Finally and successfully arrived and checked in. Had a discussion with the employee what could one do in Montevideo on a 13rd of Sunday in October - Not too much, the city is quiet. (I didn't lost my temper because of this since next Tuesday I'll visit an another random South American crowded megacity). Finally we narrowed down the market and the Old Town as the possible points of interest.
d03_13 (2013-10-13 11:21:56) -- show location on Google Maps
A room with a view.
d03_14 (2013-10-13 11:22:00) -- show location on Google Maps
Around noon I left to my itinerary. I cannot tell it's necessary to do such comparisons since it's not a contest neither have any feeling to lightly dance around national identities. But with a static content, I can totally second that fact wandering mouthwise, although mate is the most famous identity of Argentina yet the Uruguayans drink way more. My short walk in Montevideo introduced me at least 1 people out of 3 who carried a thermos with hot water under the armpit or on the shoulder in leather case. The mate in the hand with the tea, the metallic sparkling of the bombilla, aka the straw.
d03_15 (2013-10-13 12:02:12) -- show location on Google Maps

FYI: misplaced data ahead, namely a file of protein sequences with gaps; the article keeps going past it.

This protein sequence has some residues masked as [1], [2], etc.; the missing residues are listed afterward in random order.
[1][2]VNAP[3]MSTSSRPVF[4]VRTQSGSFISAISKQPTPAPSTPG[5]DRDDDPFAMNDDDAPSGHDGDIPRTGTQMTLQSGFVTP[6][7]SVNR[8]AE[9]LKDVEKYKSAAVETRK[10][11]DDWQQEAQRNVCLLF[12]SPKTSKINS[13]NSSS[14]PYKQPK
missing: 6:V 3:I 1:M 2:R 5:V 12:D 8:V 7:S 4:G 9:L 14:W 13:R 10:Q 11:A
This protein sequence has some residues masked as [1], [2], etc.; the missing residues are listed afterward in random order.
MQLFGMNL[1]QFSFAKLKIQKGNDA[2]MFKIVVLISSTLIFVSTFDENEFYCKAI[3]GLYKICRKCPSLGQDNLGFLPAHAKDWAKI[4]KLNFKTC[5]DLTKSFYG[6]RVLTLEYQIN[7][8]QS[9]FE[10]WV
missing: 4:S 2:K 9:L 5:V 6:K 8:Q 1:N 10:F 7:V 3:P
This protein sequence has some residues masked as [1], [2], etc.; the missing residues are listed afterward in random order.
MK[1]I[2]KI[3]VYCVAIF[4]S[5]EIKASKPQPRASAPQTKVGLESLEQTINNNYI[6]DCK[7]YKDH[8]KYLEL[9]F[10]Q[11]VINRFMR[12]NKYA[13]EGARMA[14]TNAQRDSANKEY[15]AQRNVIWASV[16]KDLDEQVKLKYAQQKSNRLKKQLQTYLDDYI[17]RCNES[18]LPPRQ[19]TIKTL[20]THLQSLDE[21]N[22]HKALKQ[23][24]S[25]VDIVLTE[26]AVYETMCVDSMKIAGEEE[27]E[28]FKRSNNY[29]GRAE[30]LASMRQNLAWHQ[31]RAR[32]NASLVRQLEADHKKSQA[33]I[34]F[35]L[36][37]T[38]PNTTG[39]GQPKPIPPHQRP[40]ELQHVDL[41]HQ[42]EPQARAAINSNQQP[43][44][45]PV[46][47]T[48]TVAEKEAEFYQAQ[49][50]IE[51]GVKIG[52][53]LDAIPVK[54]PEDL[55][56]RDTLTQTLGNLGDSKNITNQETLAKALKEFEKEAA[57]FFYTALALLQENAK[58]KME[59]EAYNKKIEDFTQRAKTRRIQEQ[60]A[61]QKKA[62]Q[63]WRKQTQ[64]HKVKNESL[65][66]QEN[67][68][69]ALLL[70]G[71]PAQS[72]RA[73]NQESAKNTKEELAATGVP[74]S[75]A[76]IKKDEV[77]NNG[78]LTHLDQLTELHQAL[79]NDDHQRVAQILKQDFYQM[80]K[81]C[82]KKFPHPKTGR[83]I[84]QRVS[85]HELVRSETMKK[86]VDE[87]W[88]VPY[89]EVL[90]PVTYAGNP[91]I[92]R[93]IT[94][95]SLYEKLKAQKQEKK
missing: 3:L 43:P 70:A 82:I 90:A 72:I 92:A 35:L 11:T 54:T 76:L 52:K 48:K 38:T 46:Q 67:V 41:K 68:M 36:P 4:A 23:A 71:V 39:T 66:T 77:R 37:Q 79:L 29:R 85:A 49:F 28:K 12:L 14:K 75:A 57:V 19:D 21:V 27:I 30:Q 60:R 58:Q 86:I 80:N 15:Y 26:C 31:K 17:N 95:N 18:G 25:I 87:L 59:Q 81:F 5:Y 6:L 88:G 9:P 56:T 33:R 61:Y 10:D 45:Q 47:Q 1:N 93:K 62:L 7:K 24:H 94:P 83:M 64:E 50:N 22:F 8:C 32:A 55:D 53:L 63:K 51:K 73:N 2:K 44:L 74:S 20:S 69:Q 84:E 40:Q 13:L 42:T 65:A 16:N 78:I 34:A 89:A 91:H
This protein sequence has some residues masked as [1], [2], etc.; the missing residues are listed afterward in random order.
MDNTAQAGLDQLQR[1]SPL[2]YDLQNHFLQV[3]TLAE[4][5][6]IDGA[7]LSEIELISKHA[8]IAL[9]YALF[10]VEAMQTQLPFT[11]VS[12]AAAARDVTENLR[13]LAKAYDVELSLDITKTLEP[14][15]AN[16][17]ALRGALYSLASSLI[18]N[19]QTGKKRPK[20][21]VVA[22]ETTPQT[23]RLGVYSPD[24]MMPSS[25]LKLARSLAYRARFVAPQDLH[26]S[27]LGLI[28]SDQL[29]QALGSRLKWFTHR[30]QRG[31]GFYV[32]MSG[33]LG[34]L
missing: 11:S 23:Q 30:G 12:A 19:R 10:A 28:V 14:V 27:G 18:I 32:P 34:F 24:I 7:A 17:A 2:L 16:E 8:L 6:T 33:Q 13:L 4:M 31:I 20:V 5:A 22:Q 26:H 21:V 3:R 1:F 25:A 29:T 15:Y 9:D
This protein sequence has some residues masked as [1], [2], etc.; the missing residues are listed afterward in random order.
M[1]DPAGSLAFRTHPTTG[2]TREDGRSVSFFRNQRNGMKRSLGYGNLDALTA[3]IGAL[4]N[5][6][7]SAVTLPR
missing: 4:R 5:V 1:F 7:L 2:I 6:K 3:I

University of the Republic, Faculty of Architecture.
d03_16 (2013-10-13 12:08:20) -- show location on Google Maps
Not based on the model photo but in general I can assure anyone that among the Uruguayan girls too are a lot of hot girls. I attest.
d03_17 (2013-10-13 12:09:11) -- show location on Google Maps
Turning to west on the Canelones street.
d03_18 (2013-10-13 12:16:26) -- show location on Google Maps
If anyone is interested in a real Apple and Mac course, let me know and I can send over the exact direction.
d03_19 (2013-10-13 12:24:09) -- show location on Google Maps
There's even a church next to the school.
d03_20 (2013-10-13 12:25:16) -- show location on Google Maps
d03_21 (2013-10-13 12:28:21) -- show location on Google Maps
d03_22 (2013-10-13 12:30:06) -- show location on Google Maps
d03_23 (2013-10-13 12:30:52) -- show location on Google Maps